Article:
When was the last time you took a good look at the weather stripping on your garage door? If you can't remember (or if the answer is "never") then it's probably time for you to take a good look at it. Worn out weather stripping can lead to an increase in your energy bills because it allows air to flow in and out of your garage. And where air can flow, pests can travel – worn out weather stripping can also be ground zero for a pest infestation. Learn how to identify worn weather stripping and how to choose and install new weather stripping to take its place.

Find Out if Your Weather Stripping Is Worn

What you need to look for when examining your weather stripping for signs of wear depends on what kind of weather stripping you have. Rubber and vinyl are commonly used to seal garage doors, and these materials become dry and brittle over time. If the rubber is stretched out of shape and doesn't spring back, or if there are cracks in the vinyl, you need to replace the weather stripping.

You may find an adhesive foam used to line the sides of the garage door. When this material wears out, it loses its ability to stick to the surface, and may become loose or fall off. Like runner, foam may also lose its resiliency and be stretched out of shape. In some cases you may find metal weather stripping. If it's cracked, missing nails, or bent out of shape, replace it.

Decide Which Weather Stripping to Use

Even if you're not enthusiastic about DIY home improvement projects, weather stripping a garage door is usually a pretty easy project if you choose the right material. One simple way to proceed is to simply choose the same type of weather stripping as the kind you're replacing. You can see as you remove the old weather stripping how the new weather stripping should be applied.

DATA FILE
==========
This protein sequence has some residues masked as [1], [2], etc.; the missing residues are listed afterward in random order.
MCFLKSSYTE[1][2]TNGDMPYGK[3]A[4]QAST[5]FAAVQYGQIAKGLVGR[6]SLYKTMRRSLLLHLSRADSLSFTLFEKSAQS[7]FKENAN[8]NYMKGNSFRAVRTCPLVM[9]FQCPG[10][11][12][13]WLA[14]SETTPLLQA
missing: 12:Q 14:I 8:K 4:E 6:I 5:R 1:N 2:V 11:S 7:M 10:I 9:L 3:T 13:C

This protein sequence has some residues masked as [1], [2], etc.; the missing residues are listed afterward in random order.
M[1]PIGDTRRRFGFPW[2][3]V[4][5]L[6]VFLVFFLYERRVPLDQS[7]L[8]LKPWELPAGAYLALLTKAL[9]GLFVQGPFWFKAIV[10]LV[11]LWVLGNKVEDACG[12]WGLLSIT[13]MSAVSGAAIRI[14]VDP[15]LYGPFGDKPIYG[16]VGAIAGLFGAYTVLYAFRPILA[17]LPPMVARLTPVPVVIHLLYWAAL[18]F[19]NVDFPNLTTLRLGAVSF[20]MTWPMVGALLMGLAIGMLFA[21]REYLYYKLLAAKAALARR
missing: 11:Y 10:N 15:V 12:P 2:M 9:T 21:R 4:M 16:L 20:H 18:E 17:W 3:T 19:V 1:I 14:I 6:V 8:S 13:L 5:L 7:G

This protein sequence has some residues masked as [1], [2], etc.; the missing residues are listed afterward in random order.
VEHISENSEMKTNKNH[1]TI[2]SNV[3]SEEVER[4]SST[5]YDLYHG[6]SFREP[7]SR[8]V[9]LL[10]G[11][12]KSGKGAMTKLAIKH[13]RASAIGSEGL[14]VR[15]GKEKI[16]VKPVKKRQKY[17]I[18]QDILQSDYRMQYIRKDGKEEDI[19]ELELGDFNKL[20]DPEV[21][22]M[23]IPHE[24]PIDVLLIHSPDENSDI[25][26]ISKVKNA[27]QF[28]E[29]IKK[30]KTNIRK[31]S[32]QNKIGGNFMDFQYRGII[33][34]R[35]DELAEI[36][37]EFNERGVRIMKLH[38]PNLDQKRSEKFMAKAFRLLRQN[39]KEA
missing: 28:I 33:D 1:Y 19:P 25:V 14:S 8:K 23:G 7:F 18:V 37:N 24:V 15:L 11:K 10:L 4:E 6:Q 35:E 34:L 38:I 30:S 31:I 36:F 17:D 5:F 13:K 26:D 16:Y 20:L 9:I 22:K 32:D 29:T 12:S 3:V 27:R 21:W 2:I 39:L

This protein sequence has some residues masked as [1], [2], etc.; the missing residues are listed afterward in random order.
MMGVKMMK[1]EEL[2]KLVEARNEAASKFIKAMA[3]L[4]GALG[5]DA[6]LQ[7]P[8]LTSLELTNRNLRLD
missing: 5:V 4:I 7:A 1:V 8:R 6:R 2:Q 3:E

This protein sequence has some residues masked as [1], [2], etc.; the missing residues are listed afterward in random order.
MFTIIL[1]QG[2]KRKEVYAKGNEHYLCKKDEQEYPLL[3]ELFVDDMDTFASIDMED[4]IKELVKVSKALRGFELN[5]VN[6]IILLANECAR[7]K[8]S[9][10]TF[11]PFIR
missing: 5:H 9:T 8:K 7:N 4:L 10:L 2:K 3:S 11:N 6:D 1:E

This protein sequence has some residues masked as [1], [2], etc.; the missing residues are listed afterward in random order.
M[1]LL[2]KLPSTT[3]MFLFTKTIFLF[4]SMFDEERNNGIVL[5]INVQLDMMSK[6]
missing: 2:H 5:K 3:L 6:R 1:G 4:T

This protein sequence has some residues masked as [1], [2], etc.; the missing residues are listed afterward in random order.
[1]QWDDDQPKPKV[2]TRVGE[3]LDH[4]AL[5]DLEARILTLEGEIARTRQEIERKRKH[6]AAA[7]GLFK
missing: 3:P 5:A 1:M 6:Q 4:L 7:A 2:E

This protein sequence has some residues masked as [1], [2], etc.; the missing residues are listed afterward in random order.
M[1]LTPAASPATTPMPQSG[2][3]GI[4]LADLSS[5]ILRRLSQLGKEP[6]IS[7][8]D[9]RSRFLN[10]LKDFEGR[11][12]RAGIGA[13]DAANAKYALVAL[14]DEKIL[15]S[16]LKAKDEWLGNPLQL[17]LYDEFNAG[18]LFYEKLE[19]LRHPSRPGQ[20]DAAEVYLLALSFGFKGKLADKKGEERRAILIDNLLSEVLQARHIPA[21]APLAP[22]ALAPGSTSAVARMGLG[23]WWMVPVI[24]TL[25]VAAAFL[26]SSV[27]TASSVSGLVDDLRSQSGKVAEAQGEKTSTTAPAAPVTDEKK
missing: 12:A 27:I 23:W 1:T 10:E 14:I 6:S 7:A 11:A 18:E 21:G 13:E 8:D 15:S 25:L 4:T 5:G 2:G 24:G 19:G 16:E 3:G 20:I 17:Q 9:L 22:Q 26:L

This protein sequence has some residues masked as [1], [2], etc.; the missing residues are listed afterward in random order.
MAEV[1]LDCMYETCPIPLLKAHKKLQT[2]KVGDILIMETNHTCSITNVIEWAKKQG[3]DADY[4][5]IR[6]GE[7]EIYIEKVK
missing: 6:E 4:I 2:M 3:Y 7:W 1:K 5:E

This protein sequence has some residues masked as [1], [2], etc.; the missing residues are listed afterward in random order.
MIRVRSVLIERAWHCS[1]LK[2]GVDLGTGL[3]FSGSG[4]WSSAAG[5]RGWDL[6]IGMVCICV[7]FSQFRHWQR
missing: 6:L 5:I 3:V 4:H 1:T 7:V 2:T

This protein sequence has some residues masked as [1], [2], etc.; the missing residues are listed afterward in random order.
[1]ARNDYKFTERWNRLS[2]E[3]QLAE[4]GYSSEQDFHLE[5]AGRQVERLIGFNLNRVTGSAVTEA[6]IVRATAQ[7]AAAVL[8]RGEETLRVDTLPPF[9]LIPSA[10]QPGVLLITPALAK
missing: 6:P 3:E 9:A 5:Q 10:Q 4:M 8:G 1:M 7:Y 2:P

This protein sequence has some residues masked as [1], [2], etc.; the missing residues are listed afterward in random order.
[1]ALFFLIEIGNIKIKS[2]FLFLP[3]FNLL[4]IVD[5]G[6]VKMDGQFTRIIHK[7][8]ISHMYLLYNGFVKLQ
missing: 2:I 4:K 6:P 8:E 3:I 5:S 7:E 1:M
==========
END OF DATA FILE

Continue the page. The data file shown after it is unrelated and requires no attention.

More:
If you're still not sure, opt for rubber weather stripping. It's not much more difficult to apply than the self-adhesive foam, and it has a longer lifespan.

Make Your Installation A Success

Rubber weather stripping is pretty simple to install. All that you need to do is cut the rubber weather stripping to fit, then nail it into place. Use a utility knife to cut the rubber.

To increase your chances of success, measure the weather stripping twice before you cut it, to prevent any mistakes or wasted material. Before you start the installation, be sure to remove all of the old weather stripping and clean and sand the surface so that it's smooth and dry. This will ensure that your new weather stripping creates the best possible seal.

Once you've installed your new weather stripping, you can feel confident that you've blocked any unwanted air flow and that you're keeping new pests out of your garage. Make sure that you keep the rest of your garage door in great shape as well – ask a local garage door installer to give your automatic opener a tuneup or adjust the garage door springs as needed.

Share